After two years of limited free-agent movement, agents were shocked by the lavish contracts handed out this summer to the likes of Brian Skinner (5 years, $25 million), Brian Cardinal (6 years, $38 million) and Adonal Foyle (6 years, $42 million). This new trend represents a change in priorities: Now that stars such as Kenyon Martin (seven years, $92 million) are no longer receiving maximum deals, middle-class players are finally cashing in via the $4.9 million free-agent exception that is available to all teams that are over the cap. "What this tells me," says one prominent agent, venturing a controversial point amid the union's negotiations for a new collective bargaining agreement, "is that this might be a better system than we thought."
One theory for the spending spree: After cutting back on payroll while replacing dozens of coaches over the last two seasons, GMs are now feeling the heat to improve their rosters as a matter of self-preservation -- else they become next in line to face the guillotine.
Last week at the NBA's Las Vegas summer league, GMs were split over whether the spending would lead to a luxury tax next summer. "I don't think so," one GM speculated. "The contracts that kill you are those $15 million salaries, and we aren't seeing many of those anymore."
Brian Cardinal ... His surprise signing by Memphis has led to suspicions that GM Jerry West will package Shane Battier in a sign-and-trade for Erick Dampier or another big man.
Carlos Boozer ... Under duplicitous circumstances, the third-year power forward's move to Utah (6 years, $68 million) has turned the Jazz into a playoff team.
Stephen Jackson ... When Reggie Miller retires next summer, the Pacers may hand his position over to Jackson (6 years, $42 million), for whom they shipped Al Harrington to Atlanta.
Brent Barry ... By accepting a salary cut to move to San Antonio, the former Seattle guard gives the Spurs a wealth of experience, clutch three-point shooting and the ability to play both positions. Look for him on the floor in winner-take-all situations.
Steve Nash ... The Mavericks lost their engine and their identity by letting Nash accept $53 million for five years from the Suns. From a point guard rotation two years ago of Nash and Nick Van Exel, the Mavs are now counting on rookie Devin Harris, who didn't play up-tempo at Wisconsin, and Marquis Daniels, who isn't a point guard. Unless Dallas makes a significant move, the up-and-coming Suns might challenge the Mavs in the standings this season.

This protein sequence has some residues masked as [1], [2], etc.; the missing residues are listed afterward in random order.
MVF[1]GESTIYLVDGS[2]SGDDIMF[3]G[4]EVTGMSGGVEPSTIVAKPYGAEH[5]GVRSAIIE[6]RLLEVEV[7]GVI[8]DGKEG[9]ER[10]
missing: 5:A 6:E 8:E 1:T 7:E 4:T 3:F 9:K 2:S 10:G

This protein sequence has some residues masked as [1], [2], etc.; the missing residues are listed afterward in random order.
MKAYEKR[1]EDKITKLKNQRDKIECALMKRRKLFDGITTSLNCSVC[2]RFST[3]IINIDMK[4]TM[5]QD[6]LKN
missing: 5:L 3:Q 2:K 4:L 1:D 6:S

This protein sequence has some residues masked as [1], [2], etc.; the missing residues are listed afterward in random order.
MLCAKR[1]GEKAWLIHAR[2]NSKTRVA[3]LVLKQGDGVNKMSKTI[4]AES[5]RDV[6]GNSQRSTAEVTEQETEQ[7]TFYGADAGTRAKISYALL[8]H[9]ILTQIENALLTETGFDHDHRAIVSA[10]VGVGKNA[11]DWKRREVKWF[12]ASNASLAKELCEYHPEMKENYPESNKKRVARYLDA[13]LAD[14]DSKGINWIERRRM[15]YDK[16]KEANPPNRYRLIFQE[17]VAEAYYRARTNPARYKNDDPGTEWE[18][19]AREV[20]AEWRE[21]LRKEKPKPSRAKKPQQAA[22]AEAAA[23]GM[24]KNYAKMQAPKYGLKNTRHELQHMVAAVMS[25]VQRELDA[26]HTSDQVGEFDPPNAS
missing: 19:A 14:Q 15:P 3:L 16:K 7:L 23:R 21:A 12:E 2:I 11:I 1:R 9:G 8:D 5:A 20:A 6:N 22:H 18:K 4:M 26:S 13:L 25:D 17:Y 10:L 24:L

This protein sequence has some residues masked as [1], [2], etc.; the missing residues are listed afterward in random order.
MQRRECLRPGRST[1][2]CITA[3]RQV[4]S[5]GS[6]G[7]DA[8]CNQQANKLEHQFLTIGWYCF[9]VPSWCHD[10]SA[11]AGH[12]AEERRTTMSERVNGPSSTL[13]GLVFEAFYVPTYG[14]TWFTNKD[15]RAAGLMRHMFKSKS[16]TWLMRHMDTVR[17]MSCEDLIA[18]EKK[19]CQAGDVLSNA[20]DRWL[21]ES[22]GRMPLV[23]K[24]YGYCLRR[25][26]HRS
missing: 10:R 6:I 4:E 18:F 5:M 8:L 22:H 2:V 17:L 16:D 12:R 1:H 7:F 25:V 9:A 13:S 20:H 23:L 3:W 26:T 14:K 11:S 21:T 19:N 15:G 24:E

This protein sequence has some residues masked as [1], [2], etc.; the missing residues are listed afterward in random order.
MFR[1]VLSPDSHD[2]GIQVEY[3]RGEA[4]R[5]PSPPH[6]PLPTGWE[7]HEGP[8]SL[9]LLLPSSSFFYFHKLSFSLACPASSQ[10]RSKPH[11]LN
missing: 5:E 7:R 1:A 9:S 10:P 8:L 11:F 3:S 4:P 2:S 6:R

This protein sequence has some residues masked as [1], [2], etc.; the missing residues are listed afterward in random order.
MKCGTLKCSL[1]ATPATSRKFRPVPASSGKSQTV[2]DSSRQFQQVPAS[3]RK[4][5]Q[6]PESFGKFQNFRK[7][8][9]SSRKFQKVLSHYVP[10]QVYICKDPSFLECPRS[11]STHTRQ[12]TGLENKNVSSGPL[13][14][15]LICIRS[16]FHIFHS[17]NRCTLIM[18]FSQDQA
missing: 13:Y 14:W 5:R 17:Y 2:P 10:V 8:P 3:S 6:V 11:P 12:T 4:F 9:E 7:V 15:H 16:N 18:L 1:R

Kenyon Martin ... By dealing three first-round picks for New Jersey's All-Star power forward, the Nuggets emboldened their front line without letting go of the future first-round pick of the Wizards they own, which is only top-3 protected in the 2006 draft and will be completely unprotected in 2007. Although a solid move, the Nuggets remain a one-dimensional team. They have yet to address their need for a low-post scorer in the half-court offense when San Antonio, Minnesota and other leading defenses shut down their transition game.
Just six months ago, the members of the upcoming Southeast Division (set to debut this fall as part of the NBA's realignment to six divisions) -- Atlanta, Charlotte, Miami, Orlando, Washington -- promised to be an embarrassment with no teams playing better than .500 and Orlando stuck with the worst record in the league. Then the Heat got hot and surged to the No. 4 seed in the Eastern Conference playoffs before further upgrading with its trade for Shaquille O'Neal. Orlando turned its dismal performance and the Tracy McGrady trade into a young, athletic mix of veterans and rookies that may contend for the playoffs this season. Even the expansion Charlotte Bobcats should be tougher than expected after trading up in the draft to grab Emeka Okafor with the No. 2 pick. With the moves, the Southeast now looks superior to the perennially strong Atlantic, which was emasculated by Martin's departure from New Jersey.